HomeFirst is not actively working with any programs inside prisons. However, we have held presentations to veterans groups inside prisons to get the word out about our services. The presentations have had a great turnout and outcome; we have received tons of letters! We can write to you and the Parole Board confirming that you have a program to utilize upon release from incarceration if you are eligible.
How has the COVID pandemic affected the program?
The COVID-19 pandemic had a widespread effect on our programs, and we constantly had to evolve and adapt to the everchanging public health regulations and county guidelines. With the constant risk of COVID-19 outbreaks, especially in our congregate settings, we were able to place over 106 veterans into eight different hotel sites. Veterans placed in various hotel sites created new challenges — we noticed a lack of engagement in services and increased mental health and substance use challenges. We were constantly learning what was and wasn’t working for the veterans and how we could provide our services most effectively. In a way, we lost a sense of community since we could no longer hold workshops and groups with our veterans due to COVID-19 restrictions. We were missing out on connecting face to face and had to get creative to find a way to bring everyone together. Increasing check-ins, implementing Zoom calls, and utilizing strength-based methods to keep our veterans engaged was trial and error. Over the past year or so, this has become our “new normal,” and it requires work from both sides to ensure the veterans are receiving the full scope of our services.
We were provided with support from the VA Outreach Doctors. They made a significant impact in delivering ongoing testing, monitoring of symptoms, and providing veterans with the COVID-19 vaccination if they were interested. A great benefit of our veterans being in our program during the COVID-19 pandemic was that they had access to these resources, even if they were not eligible for VA healthcare.
There are a few incarcerated women veterans. Are there any additional programs to meet their needs?
Women veterans may be eligible for several of our programs, including our Supportive Services for Veterans Families (SSVF) program. This program seeks to prevent and end homelessness among veterans by providing rapid re-housing and homeless prevention assistance to qualified veterans and their families who are homeless or at risk of becoming homeless. It focuses on short-term assistance leading to long-term stability for low-income veterans and their families and can include motel stays if short-term shelter is needed.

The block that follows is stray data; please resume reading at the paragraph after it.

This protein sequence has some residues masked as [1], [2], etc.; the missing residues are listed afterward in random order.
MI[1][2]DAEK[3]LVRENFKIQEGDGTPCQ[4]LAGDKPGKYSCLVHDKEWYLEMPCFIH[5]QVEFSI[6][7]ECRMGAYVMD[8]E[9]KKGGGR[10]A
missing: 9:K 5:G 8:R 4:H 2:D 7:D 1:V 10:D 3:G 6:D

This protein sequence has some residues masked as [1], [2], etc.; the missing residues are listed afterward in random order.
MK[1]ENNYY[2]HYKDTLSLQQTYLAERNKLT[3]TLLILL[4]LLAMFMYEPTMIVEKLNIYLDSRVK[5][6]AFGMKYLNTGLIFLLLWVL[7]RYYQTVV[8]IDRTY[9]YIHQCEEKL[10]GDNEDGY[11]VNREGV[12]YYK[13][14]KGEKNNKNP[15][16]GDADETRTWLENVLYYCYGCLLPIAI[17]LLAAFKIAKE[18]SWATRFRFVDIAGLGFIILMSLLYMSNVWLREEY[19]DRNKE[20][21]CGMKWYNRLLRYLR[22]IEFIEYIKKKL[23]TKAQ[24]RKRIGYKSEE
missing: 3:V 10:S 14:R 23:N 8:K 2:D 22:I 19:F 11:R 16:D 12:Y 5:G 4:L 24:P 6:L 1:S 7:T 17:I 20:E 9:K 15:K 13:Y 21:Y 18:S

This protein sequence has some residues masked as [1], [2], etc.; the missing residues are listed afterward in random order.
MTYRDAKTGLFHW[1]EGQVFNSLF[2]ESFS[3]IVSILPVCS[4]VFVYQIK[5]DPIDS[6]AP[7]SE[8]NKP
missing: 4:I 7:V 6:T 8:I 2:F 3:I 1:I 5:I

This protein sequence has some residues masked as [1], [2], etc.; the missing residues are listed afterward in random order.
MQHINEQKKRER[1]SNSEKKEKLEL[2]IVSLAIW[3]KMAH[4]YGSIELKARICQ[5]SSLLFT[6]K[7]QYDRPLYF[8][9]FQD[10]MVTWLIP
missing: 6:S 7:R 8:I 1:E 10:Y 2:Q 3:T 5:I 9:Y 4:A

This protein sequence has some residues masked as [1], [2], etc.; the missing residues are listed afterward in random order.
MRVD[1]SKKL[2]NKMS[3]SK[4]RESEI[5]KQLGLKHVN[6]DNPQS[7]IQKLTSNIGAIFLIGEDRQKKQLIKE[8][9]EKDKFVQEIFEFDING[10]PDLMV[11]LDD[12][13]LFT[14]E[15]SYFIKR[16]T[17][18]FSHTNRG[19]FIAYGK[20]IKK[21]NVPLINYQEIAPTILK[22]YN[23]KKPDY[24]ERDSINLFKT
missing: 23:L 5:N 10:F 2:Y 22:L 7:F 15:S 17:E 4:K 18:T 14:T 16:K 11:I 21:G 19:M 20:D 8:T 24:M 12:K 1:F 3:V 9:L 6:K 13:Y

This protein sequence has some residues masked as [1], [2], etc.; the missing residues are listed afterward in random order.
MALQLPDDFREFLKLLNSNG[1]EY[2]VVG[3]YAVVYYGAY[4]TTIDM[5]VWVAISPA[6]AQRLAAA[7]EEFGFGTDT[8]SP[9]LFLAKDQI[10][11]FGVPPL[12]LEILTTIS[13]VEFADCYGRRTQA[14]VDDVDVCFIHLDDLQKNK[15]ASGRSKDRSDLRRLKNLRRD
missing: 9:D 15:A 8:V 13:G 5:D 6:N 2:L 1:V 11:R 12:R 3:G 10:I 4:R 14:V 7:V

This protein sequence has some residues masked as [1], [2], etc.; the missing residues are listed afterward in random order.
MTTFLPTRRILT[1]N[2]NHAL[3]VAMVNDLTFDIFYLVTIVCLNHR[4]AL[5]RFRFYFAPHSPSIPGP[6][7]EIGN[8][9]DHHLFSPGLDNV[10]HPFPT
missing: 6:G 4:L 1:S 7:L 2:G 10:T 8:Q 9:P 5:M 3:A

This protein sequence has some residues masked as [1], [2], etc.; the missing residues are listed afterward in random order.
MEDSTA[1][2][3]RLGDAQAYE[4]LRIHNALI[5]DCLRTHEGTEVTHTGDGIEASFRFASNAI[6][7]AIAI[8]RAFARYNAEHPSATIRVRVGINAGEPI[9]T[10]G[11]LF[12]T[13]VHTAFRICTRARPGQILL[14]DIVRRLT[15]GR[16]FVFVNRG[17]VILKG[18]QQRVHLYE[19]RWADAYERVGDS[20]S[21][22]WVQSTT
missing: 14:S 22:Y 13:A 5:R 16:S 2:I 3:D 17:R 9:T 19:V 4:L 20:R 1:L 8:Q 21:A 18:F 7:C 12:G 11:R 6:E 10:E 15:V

What message do you want the incarcerated to take away about your program?
The overall message that I would like the incarcerated to take away from what our programs offer is that if you are a veteran needing supportive services, we are here to support you in a smooth transition back into society. Our programs have a wide variety of eligibility requirements and plenty of options, so don’t hesitate to reach out! If you are interested in any of our programs, please connect with HomeFirst staff and we can find the right placement for you.
Any future plans or goals for the program?
One of the main goals for our programs is to continue outreaching and spreading awareness about the services that we offer for our veterans. Additionally, we would like to present to incarcerated groups of veterans on a more frequent basis to let them know they have a place to go upon release. It is important to us that all veterans are recognized and are not forgotten.
Please add any thoughts of inspiration or words you want the readers to know.
HomeFirst is one of the largest nonprofit providers of homeless services for veterans in the Bay Area. In the last quarter alone, we served over 300 veterans. Our organization envisions a community in which everyone has a home — with more than 40 years of experience, we’ve learned that everyone has the potential to get housed and stay housed. We are relentlessly focused on eliminating barriers to housing and creating stability for everyone we serve.
We truly believe that everyone deserves a second chance (and sometimes a third, fourth and fifth…) and has the potential to be successful!
Letters can be sent to:
C/O HomeFirst Veterans Services
2011 Little Orchard St
San Jose, CA 95125